COVID-19 fitness

Ultimate Fitness on Folsom Boulevard is owned by UFC Hall of Famer Urijah Faber. (Photo by Foon Rhee)

Urijah Faber keeps his Sacramento gym open despite public health restrictions

Since mid-July, gyms in Sacramento County have only been allowed to operate outdoors. But on Saturday, that wasn’t stopping people heading into a building in a strip mall near Sacramento State.

Inside the Ultimate Fitness at 6700 Folsom Blvd., few of the maybe 10 or 20 gym-goers visible from the front entrance appeared to be wearing masks or social distancing. Ice Cube’s 1994 single “You Know How We Do It” thumped through the speakers as some people chatted near workout equipment.

“We’re just encouraging people to use their best judgment,” said the gym’s owner, UFC Hall of Famer Urijah Faber. “We’re taking temperatures and questionnaires anytime anybody steps in the door, providing classes where people can be socially-distanced upwards of eight feet in most of the classes.”

A Sacramento County public health order has restricted gyms to operating only outdoors since July 14.

“With gyms, especially if they’re indoors, people are exercising and often breathing hard,” County Public Health Officer Olivia Kasirye told SN&R Monday. “Often times, they are close to each other and sharing equipment as well. And so those are all factors that lead to an increased risk of spread of COVID-19 infection.”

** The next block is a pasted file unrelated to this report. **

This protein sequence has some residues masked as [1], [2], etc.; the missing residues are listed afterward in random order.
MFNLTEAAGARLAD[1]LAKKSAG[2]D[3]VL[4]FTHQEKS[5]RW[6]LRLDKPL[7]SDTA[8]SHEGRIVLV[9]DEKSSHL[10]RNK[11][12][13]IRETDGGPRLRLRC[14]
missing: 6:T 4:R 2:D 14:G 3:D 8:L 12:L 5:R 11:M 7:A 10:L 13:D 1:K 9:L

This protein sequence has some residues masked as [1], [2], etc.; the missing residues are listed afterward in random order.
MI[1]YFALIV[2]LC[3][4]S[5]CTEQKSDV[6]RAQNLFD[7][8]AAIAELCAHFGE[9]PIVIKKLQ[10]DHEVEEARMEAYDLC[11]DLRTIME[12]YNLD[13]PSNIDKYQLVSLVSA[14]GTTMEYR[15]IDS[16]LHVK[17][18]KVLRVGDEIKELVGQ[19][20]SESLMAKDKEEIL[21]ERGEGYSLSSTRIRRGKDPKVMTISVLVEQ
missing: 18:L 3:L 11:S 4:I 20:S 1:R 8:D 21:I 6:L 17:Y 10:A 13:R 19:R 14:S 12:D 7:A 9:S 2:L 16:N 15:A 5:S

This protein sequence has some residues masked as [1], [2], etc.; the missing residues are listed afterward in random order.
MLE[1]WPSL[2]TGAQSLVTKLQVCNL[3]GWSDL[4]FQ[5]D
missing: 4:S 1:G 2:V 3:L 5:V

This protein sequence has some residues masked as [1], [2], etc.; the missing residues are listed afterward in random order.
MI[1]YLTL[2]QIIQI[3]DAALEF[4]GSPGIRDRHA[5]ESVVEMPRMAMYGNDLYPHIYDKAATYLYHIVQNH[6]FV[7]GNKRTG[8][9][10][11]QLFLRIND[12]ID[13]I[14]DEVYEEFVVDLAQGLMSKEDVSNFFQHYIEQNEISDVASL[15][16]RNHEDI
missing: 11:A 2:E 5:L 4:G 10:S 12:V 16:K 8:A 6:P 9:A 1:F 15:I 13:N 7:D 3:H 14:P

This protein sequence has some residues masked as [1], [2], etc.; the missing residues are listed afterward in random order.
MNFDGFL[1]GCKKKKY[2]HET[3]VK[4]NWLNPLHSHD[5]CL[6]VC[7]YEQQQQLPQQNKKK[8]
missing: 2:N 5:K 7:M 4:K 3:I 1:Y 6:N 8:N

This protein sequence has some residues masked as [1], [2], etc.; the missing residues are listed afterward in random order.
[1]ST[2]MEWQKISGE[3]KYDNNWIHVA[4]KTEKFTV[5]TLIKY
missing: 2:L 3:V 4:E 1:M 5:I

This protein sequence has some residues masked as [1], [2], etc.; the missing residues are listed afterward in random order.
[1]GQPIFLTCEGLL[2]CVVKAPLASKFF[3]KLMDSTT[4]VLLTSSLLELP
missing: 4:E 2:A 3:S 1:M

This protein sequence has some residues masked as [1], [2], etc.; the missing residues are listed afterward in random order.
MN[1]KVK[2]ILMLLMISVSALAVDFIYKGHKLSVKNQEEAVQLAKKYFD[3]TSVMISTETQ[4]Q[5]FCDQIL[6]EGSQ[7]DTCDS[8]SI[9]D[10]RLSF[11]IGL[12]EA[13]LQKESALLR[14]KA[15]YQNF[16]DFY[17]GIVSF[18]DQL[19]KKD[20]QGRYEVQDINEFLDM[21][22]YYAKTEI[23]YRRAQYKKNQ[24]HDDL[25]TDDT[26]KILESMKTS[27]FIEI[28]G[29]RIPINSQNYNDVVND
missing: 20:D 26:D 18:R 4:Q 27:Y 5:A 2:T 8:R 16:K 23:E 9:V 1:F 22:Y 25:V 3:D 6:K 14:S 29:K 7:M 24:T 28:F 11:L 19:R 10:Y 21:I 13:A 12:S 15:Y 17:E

Kasirye said there have been a few reports of COVID-19 cases associated with gyms, though she wasn’t aware of any related to Ultimate Fitness.

Faber, who said he closed his gym for 2 ½ months after the pandemic started in mid-March, said that he’d “absolutely” move operations for Ultimate Fitness outside if he got a call from county health officials.

That may happen soon.

Kasirye said that Public Health has been working with environmental and code enforcement staff and that the county might look to shut down gyms that continue to operate indoors. She also acknowledged that it’s “a consideration and a possibility” that the county might prosecute rogue gym operators, which has happened in at least one other California county.

“Most of what we’ve been doing so far has been the education and reminding people of the importance of following the guidance,” Kasirye said, “because it’s only when all of us work together that we can actually get to the point that we allow these places to open.”

She added, “So for them to continue doing that is actually kind of hurting everybody else. And so it’s important it to make people realize and try to encourage them to do the right thing. If not, then we will have to discuss next steps.”

On Sunday, Faber, who still fights professionally at 41 and works out frequently at Ultimate Fitness, provided SN&R with a tour at closing time of the gym, which is about 40,000 square feet and a mix of high-ceilinged rooms and roll-up doors with outdoor workout space.

For the time being, outdoors might be the only workout space that gyms can legally offer in most of California. On Friday, Gov. Gavin Newsom announced a new four-tiered system that takes effect Monday and permits certain activities based on a county’s COVID-19 risk level.